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Nine months ago an employee, John, was hired for an entry level position. John had a boss and two other team members.

I was brought in two months ago after John's boss was let go. I've found very quickly that all three team members are very hard working. However, John is simply not intelligent enough to do the job. If I explain something to all three, the other two understand immediately while John messes up and has to have it re-explained several times.

Similarly when John has an idea or has to come up with his own approach to tackle a problem there is almost always a very obvious reason why this would not work that is immediately pointed out by me or one of John's team members.

As a result if John is left to his own devices he ends up being unproductive and requiring someone else to come in and redo everything.

Although neither of his other team members have expressed any issue with John, I can tell (despite both of them having the same or less experience) they are holding John's hand.

I have now come to the conclusion that there is no way I can trust John's work, and do not feel comfortable in giving him ownership over anything - which is a requirement for this position.

The difficult part of this is that John is very hard working. He puts in a lot of effort, loves his position, and he thinks he is doing a great job.

So now I am trying to figure out how to properly handle this. I do not want to simply fire him, or even to move right into a "you are basically going to be fired" PiP, as I think that would be very unfair to him and would severely hurt the morale of his team members.

However I cannot come up with constructive feedback for him besides that I think his intuition and judgment surrounding his day to day duties is severely lacking. If I went through a PiP I want there to be some actionable direction I can give him and right now I feel like I don't know what I could even tell him in a meeting that would be productive and not demoralizing.

So I guess my ultimate question is, how do you provide actionable feedback to someone who simply doesn't get it?

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    You mentioned that the "ownership is a requirement for the position", but on a lower level, are you still asking a fish to climb a tree? – Sandra K Nov 21 '17 at 23:01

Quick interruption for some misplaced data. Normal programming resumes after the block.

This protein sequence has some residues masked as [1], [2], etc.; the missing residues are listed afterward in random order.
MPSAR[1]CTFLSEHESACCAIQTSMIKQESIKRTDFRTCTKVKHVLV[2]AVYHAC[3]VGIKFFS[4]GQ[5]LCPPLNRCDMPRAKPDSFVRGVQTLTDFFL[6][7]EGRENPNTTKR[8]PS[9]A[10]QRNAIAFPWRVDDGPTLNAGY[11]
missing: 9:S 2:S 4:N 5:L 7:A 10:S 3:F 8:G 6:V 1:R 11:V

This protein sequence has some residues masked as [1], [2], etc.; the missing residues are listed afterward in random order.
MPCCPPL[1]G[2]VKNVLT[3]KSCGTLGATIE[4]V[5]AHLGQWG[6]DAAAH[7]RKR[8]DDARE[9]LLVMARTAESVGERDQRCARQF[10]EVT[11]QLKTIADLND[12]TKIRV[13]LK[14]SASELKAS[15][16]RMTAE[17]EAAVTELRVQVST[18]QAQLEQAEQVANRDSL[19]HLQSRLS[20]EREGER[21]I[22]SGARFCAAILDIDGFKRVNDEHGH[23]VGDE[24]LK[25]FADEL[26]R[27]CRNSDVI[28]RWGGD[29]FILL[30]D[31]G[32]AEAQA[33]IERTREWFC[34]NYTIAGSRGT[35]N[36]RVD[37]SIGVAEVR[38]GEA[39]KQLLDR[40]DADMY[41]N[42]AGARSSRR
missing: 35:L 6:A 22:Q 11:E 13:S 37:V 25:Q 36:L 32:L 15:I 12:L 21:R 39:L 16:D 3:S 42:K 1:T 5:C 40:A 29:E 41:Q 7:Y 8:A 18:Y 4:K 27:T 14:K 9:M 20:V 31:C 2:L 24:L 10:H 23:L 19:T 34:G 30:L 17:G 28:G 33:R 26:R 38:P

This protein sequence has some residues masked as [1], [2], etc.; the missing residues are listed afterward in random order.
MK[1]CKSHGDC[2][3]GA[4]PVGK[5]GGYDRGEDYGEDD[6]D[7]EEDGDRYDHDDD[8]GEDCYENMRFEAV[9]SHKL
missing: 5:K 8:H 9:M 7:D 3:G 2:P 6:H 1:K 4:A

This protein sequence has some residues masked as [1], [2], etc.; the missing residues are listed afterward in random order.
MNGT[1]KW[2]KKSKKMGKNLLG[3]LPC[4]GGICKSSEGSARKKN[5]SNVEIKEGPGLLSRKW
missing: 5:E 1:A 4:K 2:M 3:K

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    @SandraK I think it is very possible, and I think I might be using "intelligent" and "smart" too harshly when describing this person. I might want to rephrase "intelligent" as "intelligent with regards to the tasks that this position or any other position at this company would require." The reason I include "all positions at this company" in my edited explanation is because this company is only ~10 people in size and as a result every role requires some creativity, autonomy, and ingenuity. – My Private Work Profile Nov 21 '17 at 23:07
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    Do you have an age range, or at least the "generation" that John is in? This changes the communication method. I assume entry level means fresh graduate? The Net Generation function differently in the corporate world, and requires different sets of management skills. It's an interesting phenomenon. – Nelson Nov 22 '17 at 3:45
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    @nelson Where can I learn more about those management requirements for the Net Generation? – Sandra K Nov 22 '17 at 5:13
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    The Net Generation function differently in the corporate world, and requires different sets of management skills. - Citation needed. I suspect that all generations had an adjustment from entry level to become a professional. I know I did and so did all my friend. – IDrinkandIKnowThings Nov 28 '17 at 23:09
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So I guess my ultimate question is, how do you provide actionable feedback to someone who simply doesn't get it?

Don't use phrases like "not smart enough" or "doesn't get it." Instead, try to explain specifically what is lacking and how he can improve.

I feel that sometimes you don't understand assignments the way I explain them. If you don't understand something early on, please come to me with questions as soon as possible. Don't wait until after you've spent a lot of time on an assignment to ask for help.

If you've only been managing him for two months, I don't think stupidity is a foregone conclusion. When he does something wrong, don't immediately tell him the answer. Ask questions that will lead him to the correct answer. In this way, you can teach him not only what to do but how to think about a problem. He may have a different learning style than his colleagues, which might require a different managerial style. If you usually use pictures and diagrams to explain assignments, try using written explanations instead. Conversely, if you tend to use written explanations, try incorporating more visuals.